The significance analysis of microarray (SAM) software was used to determine the DEGs between pituitary adenoma and NC tissues. Gene specific -tests were carried out, outputting a “relative difference” score or value which was defined as the average expression change of each gene from different expression levels to the SD of measurements. The genes with at least 1.5-fold change and a false discovery rate (FDR) less than 0.05 were selected as DEGs [13].

2.4. Functional Annotation of DEGs

To interpret the biological functions of the DEGs, we performed Gene Ontology (GO) enrichment analysis to explore functional distribution of DEGs in pituitary adenoma. GO provides a common descriptive framework and functional annotation of the gene sets data. Furthermore we also performed Kyoto Encyclopedia of Genes and Genomes (KEGG) pathway enrichment analysis for DEGs to find important pathways involved in pituitary adenoma. KEGG pathway database is a recognized and comprehensive database including all kinds of biochemistry pathways [14]. The online based software GENECODIS was utilized in this analysis [15].

2.5. PPI Network Construction

The protein-protein interactions (PPIs) analysis was conducted to investigate the functions of proteins at the molecular level [16]. The identification of protein interactions in a genome-wide scale is important to uncover the cellular regulation mechanisms [17]. Biological General Repository for Interaction Datasets (BioGRID) (http://thebiogrid.org/) was used to construct the PPI network, and then Cytoscape software was used to visualize the distribution characteristics of the top 10 up- and downregulated DEGs in the PPI network [18].

3. Results

3.1. Short Overview of the Studies Included

In this study, we obtained a total of 5 expression profiles of pituitary adenoma in GEO database; it contained 44 samples of pituitary adenoma and 12 samples of controls. The individual studies for analyzing are displayed in Table 1. Several types of pituitary adenomas were included in our study such as NFPA, growth hormone pituitary adenomas, and prolactin adenomas.

Table 1: Characteristics of the individual studies.
3.2. Detecting Genes Associated with Pituitary Adenoma

After global normalization, we adopted SAM software to identify DEGs between pituitary adenomas and control samples. With FDR ≤0.05 and a minimal fold change of 1.5, a total of 3994 genes were found to show aberrant expression in samples of pituitary adenoma compared with NC tissues, among which 2043 DEGs were upregulated and 1951 were downregulated. A list of the top 10 most significantly up- or downregulated genes was presented in Table 2.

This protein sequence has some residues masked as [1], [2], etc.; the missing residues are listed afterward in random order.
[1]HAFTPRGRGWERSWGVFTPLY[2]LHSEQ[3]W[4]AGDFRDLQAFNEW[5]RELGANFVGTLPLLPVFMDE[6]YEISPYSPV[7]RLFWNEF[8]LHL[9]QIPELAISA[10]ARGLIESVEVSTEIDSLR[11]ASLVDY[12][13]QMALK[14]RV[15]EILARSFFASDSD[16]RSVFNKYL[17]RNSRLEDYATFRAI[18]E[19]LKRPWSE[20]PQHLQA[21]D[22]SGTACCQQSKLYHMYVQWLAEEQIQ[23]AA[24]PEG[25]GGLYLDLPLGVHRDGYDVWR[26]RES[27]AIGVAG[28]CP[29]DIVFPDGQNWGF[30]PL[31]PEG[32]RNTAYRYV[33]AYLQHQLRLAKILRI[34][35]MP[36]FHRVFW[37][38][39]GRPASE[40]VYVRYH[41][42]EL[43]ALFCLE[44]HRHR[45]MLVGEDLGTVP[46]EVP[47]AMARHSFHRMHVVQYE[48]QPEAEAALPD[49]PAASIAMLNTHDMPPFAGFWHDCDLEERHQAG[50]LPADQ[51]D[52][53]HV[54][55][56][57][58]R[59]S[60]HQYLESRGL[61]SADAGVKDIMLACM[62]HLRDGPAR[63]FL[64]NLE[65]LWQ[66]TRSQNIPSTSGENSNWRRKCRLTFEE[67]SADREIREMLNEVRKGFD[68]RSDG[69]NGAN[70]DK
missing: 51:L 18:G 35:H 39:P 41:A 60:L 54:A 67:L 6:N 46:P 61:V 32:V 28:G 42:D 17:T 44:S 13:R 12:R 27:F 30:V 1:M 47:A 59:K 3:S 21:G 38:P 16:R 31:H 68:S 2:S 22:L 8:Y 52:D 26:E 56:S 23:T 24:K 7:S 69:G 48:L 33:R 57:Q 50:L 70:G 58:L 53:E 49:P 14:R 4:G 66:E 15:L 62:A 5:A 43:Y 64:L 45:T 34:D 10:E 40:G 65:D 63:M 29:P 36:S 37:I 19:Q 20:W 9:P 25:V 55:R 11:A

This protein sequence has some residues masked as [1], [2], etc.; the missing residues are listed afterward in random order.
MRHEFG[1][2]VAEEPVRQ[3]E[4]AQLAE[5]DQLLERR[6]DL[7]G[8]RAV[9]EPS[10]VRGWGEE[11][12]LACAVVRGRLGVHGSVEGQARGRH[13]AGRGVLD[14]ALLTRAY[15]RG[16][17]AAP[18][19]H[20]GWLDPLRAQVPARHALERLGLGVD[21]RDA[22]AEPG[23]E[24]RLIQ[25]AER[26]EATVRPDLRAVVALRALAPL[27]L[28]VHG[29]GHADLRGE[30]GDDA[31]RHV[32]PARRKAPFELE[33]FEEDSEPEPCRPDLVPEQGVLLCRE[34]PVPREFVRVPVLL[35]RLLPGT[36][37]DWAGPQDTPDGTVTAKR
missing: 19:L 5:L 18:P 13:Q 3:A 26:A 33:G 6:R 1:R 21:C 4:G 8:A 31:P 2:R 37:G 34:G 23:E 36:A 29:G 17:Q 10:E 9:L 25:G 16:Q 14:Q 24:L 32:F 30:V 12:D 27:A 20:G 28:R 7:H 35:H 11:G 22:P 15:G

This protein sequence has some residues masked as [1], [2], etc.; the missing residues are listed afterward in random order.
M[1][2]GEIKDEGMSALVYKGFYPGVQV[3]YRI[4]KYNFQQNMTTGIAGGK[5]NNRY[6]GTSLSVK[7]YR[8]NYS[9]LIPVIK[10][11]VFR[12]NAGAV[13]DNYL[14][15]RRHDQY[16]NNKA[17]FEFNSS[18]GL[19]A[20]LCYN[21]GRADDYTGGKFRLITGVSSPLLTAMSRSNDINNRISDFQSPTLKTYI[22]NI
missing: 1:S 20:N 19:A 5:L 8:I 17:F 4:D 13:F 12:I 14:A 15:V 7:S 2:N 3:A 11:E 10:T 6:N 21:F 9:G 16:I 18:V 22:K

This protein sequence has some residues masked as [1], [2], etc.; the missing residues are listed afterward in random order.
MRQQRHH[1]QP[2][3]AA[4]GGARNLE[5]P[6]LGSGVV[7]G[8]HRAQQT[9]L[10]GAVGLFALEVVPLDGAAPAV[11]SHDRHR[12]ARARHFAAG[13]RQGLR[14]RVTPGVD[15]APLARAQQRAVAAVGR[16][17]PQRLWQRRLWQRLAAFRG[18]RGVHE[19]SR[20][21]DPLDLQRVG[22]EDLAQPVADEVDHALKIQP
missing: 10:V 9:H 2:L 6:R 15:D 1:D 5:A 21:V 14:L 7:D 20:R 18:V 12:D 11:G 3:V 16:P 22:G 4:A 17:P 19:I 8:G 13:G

Table 2: The top 10 most significantly up- or down-regulated DEGs.

The upregulated gene with the lowest value was C7orf62, whose function has been unclear. The downregulated gene with the lowest value was RDH10, which is essential for synthesis of embryonic retinoic acid and limb, craniofacial, and organ development. The full list of these genes was provided as Supplementary Table 1 in Supplementary Material available online at  http://dx.doi.org/10.1155/2015/164087.

3.3. Functional Annotation

To understand the biological roles of the DEGs from pituitary adenomas, we conducted GO categories and KEGG pathway enrichment analysis. GO categories are separated into three groups: biological process, cellular component, and molecular function. We examined GO categories separately. The significantly enriched GO terms for molecular functions were carbohydrate binding (GO: 0030246, ) and calcium ion binding (GO: 0005509, ) for molecular functions, while for biological processes they were aminoglycan metabolic process (GO: 0006022, ) and sulfur metabolic process (GO: 0006790, ), and for cellular component they were intrinsic to membrane (GO: 0031224, ) and integral to membrane (GO: 0016021, ) (Figure 1).

Figure 1: The top 15 enriched GO terms of DEGs. (a) Molecular functions for DEGs ( value ≤ ); (b) biological process for DEGs ( value ≤ ); (c) cellular component for DEGs ( value ≤ ).

Hypergeometric test with value <0.05 was used as the criteria for pathway detection (Table 3). The most significant pathway in our analysis was neuroactive ligand-receptor interaction (). Furthermore, tryptophan metabolism () and cardiac muscle contraction () are also highly enriched.

Table 3: The enriched KEGG pathway of DEGs.
3.4. Protein-Protein Interaction (PPI) Network Construction

The PPI networks of the top 10 upregulated and downregulated DEGs were established by Cytoscape software including 77 nodes, 76 edges. In the PPI network the nodes with high degree are defined as hub protein, and degrees are defined to measure how many neighbors a node directly connects to. The significant hub proteins in our PPI networks contained S100A16 (Degree = 27), PKIB (Degree = 8), and PGM2 (Degree = 7) (Figure 2).

Figure 2: The constructed PPI network for the top 10 up- and downregulated DEGs. Nodes represent proteins; edges represent interactions between two proteins. Red- and blue-color nodes represent products of up- and downregulated DEGs, respectively. Green nodes denote products of genes predicted to interact with the DEGs.

4. Discussion

Pituitary adenomas are monoclonal in origin and most of them are benign, slow-growing neoplasms, and so it is acceptable that many common oncogenes or tumor-suppressor genes which have been confirmed to be involved in human cancers have been indiscoverable in pituitary adenomas. However, advances in molecular biology make it possible to fast-track the search for candidate tumourigenic genes of pituitary adenomas. Some researchers have compared gene expression profiling and identified DEGs between normal human pituitary and pituitary adenomas of different cell origins via microarray technique. Previous microarray studies of human pituitary adenomas have detected many novel candidate genes, including PTTG [19], GADD45 [20], MEG3a [21], and BMP-4 [22].